“Bridgers went on to describe the kinds of boards that the locals were using and the nature of the Atlantic Coast surf. The surfboards he described were built with local juniper wood, a traditional favorite of boat and ship builders, as it is resistant to wood-boring worms.

“It is impossible to claim a ‘first’ in East Coast surfing, but Bridgers’ experiments certainly would have been among the earliest appearances of surfboards in the Atlantic Ocean. The surfing that occurred in the Wrightsville Beach area in the early 1900s is the earliest documented in the state of North Carolina.”

— From “Surfers Catch A Wave In Wrightsville Beach, 1909” at This Day in North Carolina History (April 7)

 

” ‘I don’t know that Trump has historical awareness at all,’ Fitzhugh Brundage, the chair of the history department at the University of North Carolina at Chapel Hill, told me…. ‘I’ve had any number of colleagues say they feel recommitted and energized to do what they do, because of its very importance now.’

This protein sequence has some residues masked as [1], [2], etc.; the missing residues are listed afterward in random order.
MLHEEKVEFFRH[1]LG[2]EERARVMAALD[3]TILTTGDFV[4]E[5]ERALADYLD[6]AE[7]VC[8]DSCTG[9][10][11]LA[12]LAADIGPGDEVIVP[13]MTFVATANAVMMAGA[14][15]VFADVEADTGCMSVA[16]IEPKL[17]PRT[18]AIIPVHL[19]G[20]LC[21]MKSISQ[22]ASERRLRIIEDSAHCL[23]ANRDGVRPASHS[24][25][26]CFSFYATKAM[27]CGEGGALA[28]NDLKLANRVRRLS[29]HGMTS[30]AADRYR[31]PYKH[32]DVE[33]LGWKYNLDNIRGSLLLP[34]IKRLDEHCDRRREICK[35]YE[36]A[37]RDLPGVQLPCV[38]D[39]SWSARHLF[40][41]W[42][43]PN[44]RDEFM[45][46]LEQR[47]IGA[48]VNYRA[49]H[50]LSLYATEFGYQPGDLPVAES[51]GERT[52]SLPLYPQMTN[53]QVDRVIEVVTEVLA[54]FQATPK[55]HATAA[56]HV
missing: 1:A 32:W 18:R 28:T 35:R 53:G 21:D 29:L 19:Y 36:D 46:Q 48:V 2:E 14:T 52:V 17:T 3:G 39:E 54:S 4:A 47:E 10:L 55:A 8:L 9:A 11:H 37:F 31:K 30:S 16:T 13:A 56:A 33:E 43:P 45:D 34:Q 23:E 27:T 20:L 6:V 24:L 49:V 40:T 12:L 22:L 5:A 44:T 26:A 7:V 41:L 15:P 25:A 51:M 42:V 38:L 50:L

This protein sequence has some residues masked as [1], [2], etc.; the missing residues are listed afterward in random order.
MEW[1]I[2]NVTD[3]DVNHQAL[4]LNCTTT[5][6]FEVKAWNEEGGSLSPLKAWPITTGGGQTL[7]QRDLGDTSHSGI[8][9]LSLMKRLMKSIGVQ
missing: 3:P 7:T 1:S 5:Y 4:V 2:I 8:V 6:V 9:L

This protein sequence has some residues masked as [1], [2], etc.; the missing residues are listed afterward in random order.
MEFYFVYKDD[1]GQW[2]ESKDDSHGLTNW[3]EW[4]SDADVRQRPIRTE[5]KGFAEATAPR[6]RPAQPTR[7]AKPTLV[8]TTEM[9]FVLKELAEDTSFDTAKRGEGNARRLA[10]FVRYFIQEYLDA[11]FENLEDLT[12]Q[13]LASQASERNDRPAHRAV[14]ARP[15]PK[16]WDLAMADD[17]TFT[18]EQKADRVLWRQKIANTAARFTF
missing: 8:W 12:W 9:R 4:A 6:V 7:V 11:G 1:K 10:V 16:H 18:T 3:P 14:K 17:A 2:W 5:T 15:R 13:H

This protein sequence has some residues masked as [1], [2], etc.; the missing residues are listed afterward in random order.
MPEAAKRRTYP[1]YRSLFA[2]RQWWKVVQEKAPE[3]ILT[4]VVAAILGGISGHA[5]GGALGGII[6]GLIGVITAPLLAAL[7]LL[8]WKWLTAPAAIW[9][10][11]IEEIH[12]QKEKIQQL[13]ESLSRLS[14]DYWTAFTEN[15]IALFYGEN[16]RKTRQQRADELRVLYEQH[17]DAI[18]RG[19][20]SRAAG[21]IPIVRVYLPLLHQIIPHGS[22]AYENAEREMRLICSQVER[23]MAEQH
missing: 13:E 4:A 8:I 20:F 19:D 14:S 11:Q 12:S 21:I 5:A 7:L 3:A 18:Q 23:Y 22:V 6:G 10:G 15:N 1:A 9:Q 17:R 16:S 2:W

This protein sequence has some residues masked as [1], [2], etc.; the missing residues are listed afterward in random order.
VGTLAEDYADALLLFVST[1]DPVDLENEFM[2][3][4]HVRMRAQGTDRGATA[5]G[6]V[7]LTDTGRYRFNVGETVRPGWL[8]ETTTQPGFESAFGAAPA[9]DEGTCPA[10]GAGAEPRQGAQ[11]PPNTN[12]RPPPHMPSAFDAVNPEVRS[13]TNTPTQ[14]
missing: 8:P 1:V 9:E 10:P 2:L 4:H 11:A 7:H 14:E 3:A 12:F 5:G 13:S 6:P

“Brundage told me that he has fought against ‘fake history’ for decades; in the 1980s, he often heard bizarre claims related to Pearl Harbor — that Franklin Roosevelt intentionally allowed the Japanese to attack or tried suppressing information about a potential attack and whether it would bring the U.S. into the war. ‘Every now and then Reagan made weird statements, like having been there when they liberated concentration camps,’ Brundage said. ‘But that may have been the onset of Alzheimer’s. All of which is to say: I’ve dealt with fake history before, but not sustained by a President adding to it.’ ”

— From “Teaching Southern and Black History Under Trump” by in the New Yorker (Feb. 2)

This just in: yet another contribution to the archives of fake history….